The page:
In a just world, the Hollywood Theater, that Depression-era temple to the art of cinema, would thrive. A small but worthy arts group – like, oh, say, Theatre Pro Rata – would take over, quickly find the dough for lovely and efficient air conditioning, silent and effective air circulation. New plumbing would get laid (toilets!), new wiring installed (lights!). The vermin-infested seating would be tossed into the dumpsters and cushy and comfy seats screwed down. The interior would be painted, and care taken to preserve the peeling pigment from the 30s (which contains, of course, no lead). And, oh yes, the floor: sprung maple flooring, so beloved of dancers, would grace the stage. Plush carpeting in the lobby. An LED sign outside. Ahhhhhhhhhh…
But this is not to be. In 1990 the city council, in its ineffable wisdom, declared the derelict Hollywood, located in a pleasant but out-of-the-way section of Nordeast Minneapolis, too precious to lose. But no money to rehab the place was provided. Thus the Hollywood molders. Furnaces die. Critters scamper. The theater goes from photogenically decrepit to… something else. Year after year.
Into this un-air-conditioned and dusty jumble comes the intrepid Theatre Pro Rata with a brisk and effective production of – what else? – Samuel Beckett‘s masterful Waiting For Godot (Theatre Pro Rata, at the Hollywood, through July 23). They have carved out a playing space in the middle of the auditorium, defined by some ratty rugs; put up, in place of real lighting, some Home Depot dumps; installed a scratchy sound system; and set up some Porta-potties out back.
And then popped the clutch on Beckett’s abstruse but marvelous comedy about the struggle to find tranquility, the need for (and the horror of) love. Mysteriously drawn to each other, Estragon and Vladimir occupy a blasted corner of a bizarre post-apocalyptic world. They chatter, try on hats and shoes, eat repulsive vegetables, deal with mad Pozzo and his happy-go-lucky (he seems to be the best-adjusted character in the play) slave Lucky. And they wait (for Godot – here pronounced “GOD-oh”), endlessly. “If only I could sleep!” “It is not enough to have lived. They have to talk about it.” “Critic!”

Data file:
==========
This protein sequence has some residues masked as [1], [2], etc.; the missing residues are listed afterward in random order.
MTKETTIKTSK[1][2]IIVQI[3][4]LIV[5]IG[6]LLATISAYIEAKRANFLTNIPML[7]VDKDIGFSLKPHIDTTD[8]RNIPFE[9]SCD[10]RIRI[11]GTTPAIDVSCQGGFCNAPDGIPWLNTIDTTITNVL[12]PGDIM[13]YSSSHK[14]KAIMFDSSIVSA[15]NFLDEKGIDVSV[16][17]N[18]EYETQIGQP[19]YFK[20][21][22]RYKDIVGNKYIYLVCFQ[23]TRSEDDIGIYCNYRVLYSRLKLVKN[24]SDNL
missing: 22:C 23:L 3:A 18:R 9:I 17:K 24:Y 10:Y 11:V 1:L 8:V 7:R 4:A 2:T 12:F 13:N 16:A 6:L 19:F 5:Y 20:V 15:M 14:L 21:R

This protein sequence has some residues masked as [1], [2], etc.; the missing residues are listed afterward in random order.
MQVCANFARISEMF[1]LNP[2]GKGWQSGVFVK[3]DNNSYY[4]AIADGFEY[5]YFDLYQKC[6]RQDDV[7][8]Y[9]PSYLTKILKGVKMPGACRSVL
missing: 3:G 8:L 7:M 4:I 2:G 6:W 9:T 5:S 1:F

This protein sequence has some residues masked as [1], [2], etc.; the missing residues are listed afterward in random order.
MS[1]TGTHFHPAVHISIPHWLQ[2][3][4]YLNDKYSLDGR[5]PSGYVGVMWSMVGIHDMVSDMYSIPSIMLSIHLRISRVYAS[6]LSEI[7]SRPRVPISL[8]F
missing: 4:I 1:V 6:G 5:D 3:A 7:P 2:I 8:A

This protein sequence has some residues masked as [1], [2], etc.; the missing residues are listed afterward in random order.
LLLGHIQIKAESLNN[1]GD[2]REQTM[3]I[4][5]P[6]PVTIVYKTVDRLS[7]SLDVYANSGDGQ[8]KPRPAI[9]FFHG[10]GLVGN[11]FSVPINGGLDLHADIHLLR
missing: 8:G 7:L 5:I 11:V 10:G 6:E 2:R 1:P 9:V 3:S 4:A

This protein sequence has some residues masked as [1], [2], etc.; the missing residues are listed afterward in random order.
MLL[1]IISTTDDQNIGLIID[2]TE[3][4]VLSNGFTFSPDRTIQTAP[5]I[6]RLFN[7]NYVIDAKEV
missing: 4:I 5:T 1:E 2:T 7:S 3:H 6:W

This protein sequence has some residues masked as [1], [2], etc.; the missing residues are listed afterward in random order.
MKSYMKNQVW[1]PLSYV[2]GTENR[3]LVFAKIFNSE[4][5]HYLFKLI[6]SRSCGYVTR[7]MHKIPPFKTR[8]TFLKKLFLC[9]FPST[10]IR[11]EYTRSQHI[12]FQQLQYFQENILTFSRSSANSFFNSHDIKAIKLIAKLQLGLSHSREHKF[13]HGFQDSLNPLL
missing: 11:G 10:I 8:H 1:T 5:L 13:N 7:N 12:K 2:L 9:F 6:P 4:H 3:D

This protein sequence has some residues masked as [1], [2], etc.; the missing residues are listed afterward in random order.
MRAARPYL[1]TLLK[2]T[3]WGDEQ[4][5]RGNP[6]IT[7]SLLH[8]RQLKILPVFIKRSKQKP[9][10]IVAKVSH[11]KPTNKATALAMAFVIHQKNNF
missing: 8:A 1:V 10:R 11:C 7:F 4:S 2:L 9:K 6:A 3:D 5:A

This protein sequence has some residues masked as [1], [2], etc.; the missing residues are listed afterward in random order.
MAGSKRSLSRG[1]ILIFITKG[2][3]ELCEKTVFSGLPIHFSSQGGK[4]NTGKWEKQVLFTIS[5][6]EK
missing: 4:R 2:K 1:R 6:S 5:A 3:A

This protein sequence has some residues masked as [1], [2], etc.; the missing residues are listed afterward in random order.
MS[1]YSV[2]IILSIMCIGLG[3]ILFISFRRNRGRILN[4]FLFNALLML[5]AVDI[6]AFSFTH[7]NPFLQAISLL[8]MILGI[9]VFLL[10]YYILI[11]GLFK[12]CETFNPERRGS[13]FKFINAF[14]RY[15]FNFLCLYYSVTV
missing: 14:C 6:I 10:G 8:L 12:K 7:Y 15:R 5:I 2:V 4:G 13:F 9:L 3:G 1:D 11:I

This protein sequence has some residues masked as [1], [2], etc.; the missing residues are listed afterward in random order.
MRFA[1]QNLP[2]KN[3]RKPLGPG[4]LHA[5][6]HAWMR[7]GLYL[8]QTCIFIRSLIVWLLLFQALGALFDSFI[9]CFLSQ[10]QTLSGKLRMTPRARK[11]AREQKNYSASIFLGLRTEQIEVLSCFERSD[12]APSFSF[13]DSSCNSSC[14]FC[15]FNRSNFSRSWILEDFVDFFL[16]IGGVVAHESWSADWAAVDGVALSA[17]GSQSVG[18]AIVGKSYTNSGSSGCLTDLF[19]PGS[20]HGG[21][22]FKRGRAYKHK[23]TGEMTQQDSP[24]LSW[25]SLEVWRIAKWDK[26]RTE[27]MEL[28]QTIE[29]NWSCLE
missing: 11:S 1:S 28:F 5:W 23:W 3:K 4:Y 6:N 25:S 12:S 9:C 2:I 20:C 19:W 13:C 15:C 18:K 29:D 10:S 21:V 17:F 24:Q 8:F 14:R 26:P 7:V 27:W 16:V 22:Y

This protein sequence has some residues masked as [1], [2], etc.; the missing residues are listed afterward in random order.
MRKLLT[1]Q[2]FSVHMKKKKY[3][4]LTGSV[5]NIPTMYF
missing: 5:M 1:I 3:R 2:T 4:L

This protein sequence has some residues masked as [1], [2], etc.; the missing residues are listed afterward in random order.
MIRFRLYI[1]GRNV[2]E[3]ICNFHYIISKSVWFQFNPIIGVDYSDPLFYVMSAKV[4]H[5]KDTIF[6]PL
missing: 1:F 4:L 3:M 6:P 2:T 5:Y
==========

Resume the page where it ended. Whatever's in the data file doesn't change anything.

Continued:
Director Ryan Ripley‘s production is brisk and energetic. He seems to understand that the Hollywood is not the place for the deliberate, stylized, balletic interpretation so in vogue these days. His Godot emphasizes physicality and pratfalls. It doesn’t pause to savor Beckett’s opulent language, or his philosophical/quasi-theological musings. This Godot moves.
Ripley is aided immeasurably by the terrific work of Dave Gangler as Vladimir. Small and wiry, bedraggled innocence shining through, Gangler runs frenetically back and forth, filling the theater with mad energy. His efforts to pee against the far wall of the Hollywood are priceless. As Estragon, James Rodriguez is also good, though I too often could see the actor angling for effects. Still, his Gogo has some thrillingly heart-breaking moments. Jesse Corder‘s (mostly) aphasic Lucky is lovely, as is David Tufford‘s Pozzo (though I wish Tufford were more genuinely scary). Hazel Cutting does a sweet turn in the small but crucial role of Boy, squeaking out her lines from the distant Hollywood stage.
This is Poor Theater at its purest: a derelict and dusty playing space, crude set and light, good acting and a great play. It’s also a (final?) chance to experience the old Hollywood. Go prepared: you will need a good hand fan, a liter of spring water, and loose clothes you don’t mind getting dirty. I’ll bet you have a good time.
For more information about John Olive, please visit his website.